Try to understand your partner’s perspective.
Just as you expect your partner to hear you out when you share your concerns, it’s important to listen and try to understand their perspective as well.
“Show compassion and empathy,” Yiu said. “You have to accept and respect that there will be differences.”
Orbuch explained that no two people see the world in exactly the same way, but they can try to get a better sense of their differences.
“Try to understand your partner’s perspective,” she said. “Why do they feel the way they do? How can you respect each other’s views of the world and still respect the need for comfort and concern with certain activities now?”
Ask questions and gauge the differences in how you respond to new information as the situation evolves.
Discuss areas of compromise.
“Even if your disagreements over risk seem insurmountable, there are routes to compromise,” Hafeez said. “For example, if you are talking about not traveling by plane, does that mean until no COVID exists in the world or until a certain metric has been met?”
Talk about metrics, timelines and longer-term expectations. Hafeez also advised looking into the reasons behind different levels of risk aversion.
“People who are fearful about their safety might have past trauma,” she said. “Conversely, someone who is very cavalier about following public health mandates or regulations might be rebelling against controlling parents. Realizing the larger issue at hand should help you to approach differing viewpoints with more compassion and less anger.”
Couples might look into activities that can be done without a large group so that the less risk-averse partner doesn’t feel like they’re missing out or comparing their experience to “normal times.”
“For the more risk-averse partner, perhaps education or a meeting with a trusted physician will help to understand what activities are ‘safe’ for someone of their age group and general health,” Hafeez suggested.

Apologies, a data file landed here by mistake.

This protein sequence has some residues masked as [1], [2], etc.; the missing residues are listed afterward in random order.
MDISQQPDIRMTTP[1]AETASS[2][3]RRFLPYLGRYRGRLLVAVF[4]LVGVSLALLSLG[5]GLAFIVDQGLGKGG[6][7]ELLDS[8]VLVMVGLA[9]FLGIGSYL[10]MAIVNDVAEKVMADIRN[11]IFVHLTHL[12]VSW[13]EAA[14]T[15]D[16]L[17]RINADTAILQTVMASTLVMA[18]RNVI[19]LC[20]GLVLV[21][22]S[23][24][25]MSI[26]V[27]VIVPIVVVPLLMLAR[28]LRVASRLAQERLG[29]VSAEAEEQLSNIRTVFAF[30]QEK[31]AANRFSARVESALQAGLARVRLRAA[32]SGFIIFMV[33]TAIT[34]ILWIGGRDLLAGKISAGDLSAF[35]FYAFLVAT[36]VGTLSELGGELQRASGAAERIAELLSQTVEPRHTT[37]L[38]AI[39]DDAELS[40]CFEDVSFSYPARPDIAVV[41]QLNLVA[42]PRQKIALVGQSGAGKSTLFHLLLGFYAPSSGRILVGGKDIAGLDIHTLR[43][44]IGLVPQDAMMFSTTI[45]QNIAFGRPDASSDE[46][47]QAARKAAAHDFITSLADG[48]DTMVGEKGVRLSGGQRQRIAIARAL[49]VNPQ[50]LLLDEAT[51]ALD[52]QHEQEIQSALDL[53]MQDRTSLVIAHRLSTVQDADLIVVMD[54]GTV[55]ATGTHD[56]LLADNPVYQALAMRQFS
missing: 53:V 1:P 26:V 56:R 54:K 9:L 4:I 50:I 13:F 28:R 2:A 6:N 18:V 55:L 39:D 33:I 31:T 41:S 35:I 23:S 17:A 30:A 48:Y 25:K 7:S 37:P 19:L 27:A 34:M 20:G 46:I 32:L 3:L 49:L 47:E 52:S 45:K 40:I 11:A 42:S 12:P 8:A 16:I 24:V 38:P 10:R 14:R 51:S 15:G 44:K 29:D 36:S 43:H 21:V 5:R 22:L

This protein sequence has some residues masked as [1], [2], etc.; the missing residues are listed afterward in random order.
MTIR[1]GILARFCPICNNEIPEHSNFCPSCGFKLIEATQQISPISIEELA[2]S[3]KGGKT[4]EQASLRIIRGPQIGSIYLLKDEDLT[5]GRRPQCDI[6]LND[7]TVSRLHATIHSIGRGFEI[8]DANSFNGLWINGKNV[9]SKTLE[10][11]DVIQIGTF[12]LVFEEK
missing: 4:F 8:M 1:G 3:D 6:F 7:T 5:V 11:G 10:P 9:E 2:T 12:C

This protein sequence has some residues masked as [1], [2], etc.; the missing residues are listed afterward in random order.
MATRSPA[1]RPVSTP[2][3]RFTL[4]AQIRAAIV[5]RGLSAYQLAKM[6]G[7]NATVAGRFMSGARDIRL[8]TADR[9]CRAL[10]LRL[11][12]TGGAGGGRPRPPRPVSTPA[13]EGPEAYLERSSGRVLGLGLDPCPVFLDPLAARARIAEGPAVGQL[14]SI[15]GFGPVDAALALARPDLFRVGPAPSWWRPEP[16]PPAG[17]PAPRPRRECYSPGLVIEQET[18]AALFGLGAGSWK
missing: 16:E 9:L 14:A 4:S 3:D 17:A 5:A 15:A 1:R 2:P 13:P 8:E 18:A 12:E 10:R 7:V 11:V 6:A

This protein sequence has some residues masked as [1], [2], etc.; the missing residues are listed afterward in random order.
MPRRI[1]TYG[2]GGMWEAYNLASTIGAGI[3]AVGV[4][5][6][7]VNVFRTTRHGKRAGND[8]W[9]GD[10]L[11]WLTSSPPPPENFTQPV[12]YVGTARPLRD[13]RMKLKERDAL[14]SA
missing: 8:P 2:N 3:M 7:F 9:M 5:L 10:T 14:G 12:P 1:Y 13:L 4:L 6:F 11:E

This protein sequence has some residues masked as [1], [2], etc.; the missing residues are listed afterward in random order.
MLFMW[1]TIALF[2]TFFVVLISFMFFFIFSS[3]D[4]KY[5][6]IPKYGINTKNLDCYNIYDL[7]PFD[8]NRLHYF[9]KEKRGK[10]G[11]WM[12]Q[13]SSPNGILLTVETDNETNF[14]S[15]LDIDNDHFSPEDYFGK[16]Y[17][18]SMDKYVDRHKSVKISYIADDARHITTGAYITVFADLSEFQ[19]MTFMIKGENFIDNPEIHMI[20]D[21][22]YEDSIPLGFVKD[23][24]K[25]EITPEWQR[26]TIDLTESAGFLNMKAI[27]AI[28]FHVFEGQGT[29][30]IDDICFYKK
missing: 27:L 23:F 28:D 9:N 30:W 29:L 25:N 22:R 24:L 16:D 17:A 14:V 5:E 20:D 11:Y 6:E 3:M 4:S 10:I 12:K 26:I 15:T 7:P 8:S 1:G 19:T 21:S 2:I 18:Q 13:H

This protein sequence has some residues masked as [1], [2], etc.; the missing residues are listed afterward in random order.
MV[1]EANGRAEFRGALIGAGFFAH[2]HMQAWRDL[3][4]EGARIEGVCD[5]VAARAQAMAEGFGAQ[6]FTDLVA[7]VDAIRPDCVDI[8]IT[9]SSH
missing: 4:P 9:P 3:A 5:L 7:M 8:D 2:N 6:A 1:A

If one partner wants to go to a conference where there aren’t many safety restrictions in place, perhaps the other partner can compromise by allowing the trip but setting up an isolated space for them to quarantine when they return. (If you have children, that exact compromise probably won’t work, so perhaps there’s a scenario that involves making less risky choices at the conference or rapid testing upon coming home). It’s all about baby steps and openness to adjustment.
“The virus and how they react to it brings up emotional baggage for many people,” Hafeez said. “The goal is to have a peaceful, safe and loving home where you can enjoy your life. Relationships mean compromise and the things that are at the top of the list are going to take negotiations and some wiggle room on behalf of each partner.”
“Don’t let that anxiety or stress permeate and affect your health and well-being,” Orbuch said. “Practice individual self-care. If not, it may become more challenging to handle and deal with the differences and stress of the divergent views.”
Understand the mental and physical energy that goes into navigating the pandemic and relationship conflicts. If you find yourself getting upset during these discussions, consider taking a pause.
“Take a breather,” Yiu recommended. “Maybe take 20 or 30 minutes apart and deescalate the situation. But make sure to come back to it. Calm down and resume the discussion.”
If you aren’t able to come to any agreement, it’s OK to set boundaries for yourself as well.
“Boundaries are very important,” Hoffman said. “If you compromise your own beliefs or feeling of safety for your partner, you’re going to build up resentment. You can’t control your partner’s actions, but you can tell them how it will impact the way you interact with them if they are unwilling to take your preferred precautions.”
If you start to see more extreme differences or feel like your partner is not hearing you and continually violating your boundaries in this area, it might be time to take a more serious look at your situation. This is especially true if you have children and start to feel concerned about safety.
“In a relationship, feeling safe is crucial to feeling secure in that relationship,” Hafeez said. “If arguments are arising every day, you should seek couple’s counseling.”